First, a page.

Mr. Romney, you did us proud


By now the dust has settled on the Presidential election of 2012. I am left feeling like someone who has witnessed a young person reject a solid, intelligent, committed, attractive, principled and deeply committed suitor in favor of someone younger, shinier, and newer, who is in all likelihood a far less suitable match.

Ultimately, the people made their choice, and maybe in some global way that is beyond me, it was the right one. But I doubt it. My most pressing objection to Obama, which I wrote about, concerns Israel. I have little doubt that, despite what turned out to be a fairly effective propaganda campaign to convince Jewish voters that Obama is the greatest ally Israel ever had, in reality, Israel’s on its own in the face of a nuclear threat. This is not the first time in history that Israel has stood essentially alone. But it was unnecessary that it be so, and to the extent that times continue to be extremely precarious for Israel, Jewish-Americans in particular may come to regret their support for Obama.

Then there’s the issue of the U.S. economy. I don’t claim to have special knowledge, but I know that there is such a thing as a budget, and that under leadership of this President, this country is living way beyond its means. I also know what happens when individuals, groups, or institutions stubbornly and consistently live beyond their means. Eventually, either there’s a total collapse, or someone has to pay, with interest. And that will probably be our children. Playwright David Mamet does a better job than I could of illustrating it here.

The country will survive four more years. If, however, the sweeping changes Mr. Obama and his supporters seek to impose take us permanently in a socialist direction, we shouldn’t kid ourselves. More entitlements will not eradicate poverty or provide more opportunity; on the contrary, the capitalist engine which drives the U.S. economy has provided more prosperity and opportunity to more people than any system in the world. A more socialistic tax structure will place a huge drag on that engine.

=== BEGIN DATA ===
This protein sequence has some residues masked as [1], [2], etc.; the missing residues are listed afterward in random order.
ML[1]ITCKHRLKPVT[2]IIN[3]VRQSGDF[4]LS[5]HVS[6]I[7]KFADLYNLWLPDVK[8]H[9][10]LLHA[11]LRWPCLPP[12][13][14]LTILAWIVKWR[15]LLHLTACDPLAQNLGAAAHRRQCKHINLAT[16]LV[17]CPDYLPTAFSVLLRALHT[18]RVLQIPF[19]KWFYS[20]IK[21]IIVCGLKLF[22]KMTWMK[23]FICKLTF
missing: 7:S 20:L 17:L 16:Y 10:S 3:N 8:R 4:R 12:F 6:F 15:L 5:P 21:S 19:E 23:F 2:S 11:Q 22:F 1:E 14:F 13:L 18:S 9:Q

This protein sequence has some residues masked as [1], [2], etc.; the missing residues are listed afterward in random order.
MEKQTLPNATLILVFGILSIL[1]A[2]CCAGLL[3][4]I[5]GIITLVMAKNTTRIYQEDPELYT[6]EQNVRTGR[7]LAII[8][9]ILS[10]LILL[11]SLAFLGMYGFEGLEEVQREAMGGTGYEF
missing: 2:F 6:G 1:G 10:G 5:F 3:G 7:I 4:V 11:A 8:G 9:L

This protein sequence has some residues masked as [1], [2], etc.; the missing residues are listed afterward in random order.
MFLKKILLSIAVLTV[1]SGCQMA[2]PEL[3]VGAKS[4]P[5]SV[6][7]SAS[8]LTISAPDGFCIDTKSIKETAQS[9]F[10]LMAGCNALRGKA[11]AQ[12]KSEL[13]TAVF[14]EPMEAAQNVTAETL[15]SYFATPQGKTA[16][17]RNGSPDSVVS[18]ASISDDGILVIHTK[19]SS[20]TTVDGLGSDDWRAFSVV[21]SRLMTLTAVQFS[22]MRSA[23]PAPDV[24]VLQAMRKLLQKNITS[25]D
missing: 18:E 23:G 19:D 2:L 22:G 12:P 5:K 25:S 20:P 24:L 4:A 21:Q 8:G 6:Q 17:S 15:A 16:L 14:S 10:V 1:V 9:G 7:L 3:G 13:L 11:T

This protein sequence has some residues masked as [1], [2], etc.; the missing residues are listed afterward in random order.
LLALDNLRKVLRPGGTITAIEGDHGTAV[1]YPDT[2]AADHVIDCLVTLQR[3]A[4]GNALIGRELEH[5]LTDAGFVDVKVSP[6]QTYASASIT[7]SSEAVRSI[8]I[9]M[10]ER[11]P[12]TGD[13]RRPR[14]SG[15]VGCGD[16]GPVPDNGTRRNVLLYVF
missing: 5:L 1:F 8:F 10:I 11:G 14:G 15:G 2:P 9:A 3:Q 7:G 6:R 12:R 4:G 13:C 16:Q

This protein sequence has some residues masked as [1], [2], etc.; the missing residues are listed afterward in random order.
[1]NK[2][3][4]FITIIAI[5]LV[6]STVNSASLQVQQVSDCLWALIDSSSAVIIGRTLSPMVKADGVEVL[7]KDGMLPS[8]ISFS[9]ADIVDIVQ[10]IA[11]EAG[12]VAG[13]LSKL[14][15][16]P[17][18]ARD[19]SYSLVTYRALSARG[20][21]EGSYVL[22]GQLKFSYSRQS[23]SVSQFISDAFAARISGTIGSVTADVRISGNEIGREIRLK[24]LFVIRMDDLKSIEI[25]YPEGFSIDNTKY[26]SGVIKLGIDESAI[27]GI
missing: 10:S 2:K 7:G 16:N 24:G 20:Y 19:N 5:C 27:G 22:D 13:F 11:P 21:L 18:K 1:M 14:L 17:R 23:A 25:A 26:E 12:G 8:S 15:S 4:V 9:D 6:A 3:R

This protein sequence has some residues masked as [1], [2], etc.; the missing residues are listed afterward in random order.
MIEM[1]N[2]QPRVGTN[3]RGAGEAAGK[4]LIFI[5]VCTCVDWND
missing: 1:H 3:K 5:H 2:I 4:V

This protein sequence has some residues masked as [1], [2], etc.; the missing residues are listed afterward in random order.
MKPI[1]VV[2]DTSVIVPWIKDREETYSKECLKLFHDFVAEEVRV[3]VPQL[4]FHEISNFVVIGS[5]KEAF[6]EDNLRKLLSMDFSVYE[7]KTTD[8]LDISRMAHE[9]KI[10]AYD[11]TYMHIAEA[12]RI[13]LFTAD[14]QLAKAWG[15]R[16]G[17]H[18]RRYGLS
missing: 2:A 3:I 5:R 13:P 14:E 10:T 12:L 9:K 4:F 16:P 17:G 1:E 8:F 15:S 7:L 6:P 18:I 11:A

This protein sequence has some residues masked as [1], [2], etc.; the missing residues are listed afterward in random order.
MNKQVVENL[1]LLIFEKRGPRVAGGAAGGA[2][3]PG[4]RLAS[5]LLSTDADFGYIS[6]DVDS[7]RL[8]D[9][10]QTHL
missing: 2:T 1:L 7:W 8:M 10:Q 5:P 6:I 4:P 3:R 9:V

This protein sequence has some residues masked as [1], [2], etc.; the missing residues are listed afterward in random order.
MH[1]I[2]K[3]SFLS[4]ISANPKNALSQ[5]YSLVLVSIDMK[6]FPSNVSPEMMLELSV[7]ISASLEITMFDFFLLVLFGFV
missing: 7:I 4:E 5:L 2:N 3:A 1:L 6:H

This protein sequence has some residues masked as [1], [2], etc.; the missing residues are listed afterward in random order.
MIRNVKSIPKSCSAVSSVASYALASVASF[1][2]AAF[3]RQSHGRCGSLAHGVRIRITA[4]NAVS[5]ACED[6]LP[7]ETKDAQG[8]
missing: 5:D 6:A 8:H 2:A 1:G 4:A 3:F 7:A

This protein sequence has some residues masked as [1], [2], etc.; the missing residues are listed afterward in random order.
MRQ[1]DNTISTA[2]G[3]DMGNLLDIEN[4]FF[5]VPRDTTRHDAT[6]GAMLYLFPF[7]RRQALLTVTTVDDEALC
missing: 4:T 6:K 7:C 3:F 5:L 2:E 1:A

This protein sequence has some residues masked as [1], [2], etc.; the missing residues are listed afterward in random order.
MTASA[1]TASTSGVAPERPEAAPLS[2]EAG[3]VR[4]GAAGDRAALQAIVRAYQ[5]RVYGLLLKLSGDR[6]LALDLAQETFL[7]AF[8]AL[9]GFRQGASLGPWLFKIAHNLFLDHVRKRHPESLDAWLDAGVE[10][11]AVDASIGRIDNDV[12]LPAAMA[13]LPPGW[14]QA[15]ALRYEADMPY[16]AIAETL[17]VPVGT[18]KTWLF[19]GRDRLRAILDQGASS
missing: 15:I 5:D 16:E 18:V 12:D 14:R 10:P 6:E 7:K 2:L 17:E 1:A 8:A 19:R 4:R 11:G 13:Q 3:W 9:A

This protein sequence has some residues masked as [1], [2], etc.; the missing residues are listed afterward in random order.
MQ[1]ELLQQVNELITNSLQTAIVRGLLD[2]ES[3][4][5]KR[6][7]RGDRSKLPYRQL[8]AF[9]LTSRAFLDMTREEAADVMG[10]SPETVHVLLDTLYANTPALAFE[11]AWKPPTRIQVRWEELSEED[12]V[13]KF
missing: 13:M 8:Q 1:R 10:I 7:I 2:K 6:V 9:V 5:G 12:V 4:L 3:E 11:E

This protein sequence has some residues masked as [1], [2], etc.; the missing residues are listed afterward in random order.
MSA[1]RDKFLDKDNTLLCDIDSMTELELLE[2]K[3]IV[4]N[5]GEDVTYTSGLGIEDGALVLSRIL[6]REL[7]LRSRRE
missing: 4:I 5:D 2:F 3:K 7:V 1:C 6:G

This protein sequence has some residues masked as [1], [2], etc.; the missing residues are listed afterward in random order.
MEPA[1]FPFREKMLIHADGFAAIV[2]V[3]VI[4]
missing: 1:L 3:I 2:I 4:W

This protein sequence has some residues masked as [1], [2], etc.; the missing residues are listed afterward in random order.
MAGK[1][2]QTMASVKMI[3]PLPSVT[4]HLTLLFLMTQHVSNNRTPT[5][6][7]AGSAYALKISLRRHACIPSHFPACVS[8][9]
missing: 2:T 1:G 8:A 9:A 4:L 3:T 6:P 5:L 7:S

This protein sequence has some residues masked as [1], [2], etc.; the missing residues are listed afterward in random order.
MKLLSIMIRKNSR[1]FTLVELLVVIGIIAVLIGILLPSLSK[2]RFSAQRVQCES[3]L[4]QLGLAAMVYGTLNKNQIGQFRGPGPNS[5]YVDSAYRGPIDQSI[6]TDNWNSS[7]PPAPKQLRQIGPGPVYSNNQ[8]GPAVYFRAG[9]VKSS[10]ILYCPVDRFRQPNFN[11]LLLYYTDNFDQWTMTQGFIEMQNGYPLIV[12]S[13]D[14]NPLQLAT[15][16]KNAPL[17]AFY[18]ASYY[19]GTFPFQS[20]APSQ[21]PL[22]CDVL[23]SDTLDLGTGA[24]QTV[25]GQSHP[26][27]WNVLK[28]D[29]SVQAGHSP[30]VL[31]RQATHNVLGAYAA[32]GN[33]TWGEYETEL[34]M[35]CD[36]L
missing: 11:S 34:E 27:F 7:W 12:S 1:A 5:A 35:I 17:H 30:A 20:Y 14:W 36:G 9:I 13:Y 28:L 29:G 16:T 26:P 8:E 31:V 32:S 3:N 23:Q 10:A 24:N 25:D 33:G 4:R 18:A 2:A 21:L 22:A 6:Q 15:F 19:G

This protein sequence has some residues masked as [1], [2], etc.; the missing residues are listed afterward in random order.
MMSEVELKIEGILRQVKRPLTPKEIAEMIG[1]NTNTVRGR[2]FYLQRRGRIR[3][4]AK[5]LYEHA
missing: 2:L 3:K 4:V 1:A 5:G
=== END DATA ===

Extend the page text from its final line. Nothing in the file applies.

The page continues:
The ethic of self-reliance that drove our Founding Fathers and that the Puritans championed, and that was embraced by many generations of hard-scrabble, enterprising immigrants, was unique in the history of the world.  These people didn’t immigrate with dreams of obtaining “services,” and hoped for nothing from government but protection of their basic rights to work and be free. But again, they were unique. When one speaks with people, including decent, reasonably hardworking, although not especially entrepreneurial, people from other countries, they speak often of the “services” their government provides, or being “looked after” by government. Maybe in some ways, it is like being serfs in times of old; beholden to a king or noble class, in some sense enslaved, yet protected. Let’s face it, that is the way the world worked for thousands of years and many people may find that type of system more comfortable than a capitalist economy.

Maybe for some, it’s a decent tradeoff. Less opportunity and liberty in exchange for more security and equality. After all, freedom includes freedom to fail (with the guarantee, in the U.S., of only a limited safety net). And that is perhaps too uncertain, too frightening for many people in our modern world.

There’s something sad, though, about the possibility that America’s ethos may be subtly changing, from a country where one is free to succeed or fail on one’s own merits, and expected to provide for oneself and one’s children, to one in which we are all a little more timid and less creative, in exchange for a government guarantee of employment, health benefits, being looked after in our old age by government, etc. If such benefits could really come at no cost to our liberty or prosperity it would be delightful. But there is no utopia on this earth. And once we become more dependent on government, government gets more of a say, even if only in subtle ways. There is no free lunch or free healthcare or free birth control. If someone else is paying for you, that someone has a say. If it’s a collective, then the collective has an influence over your life. From a purely humanitarian perspective, I can embrace the idea of universal healthcare, though. It will be, like most things in life, a tradeoff.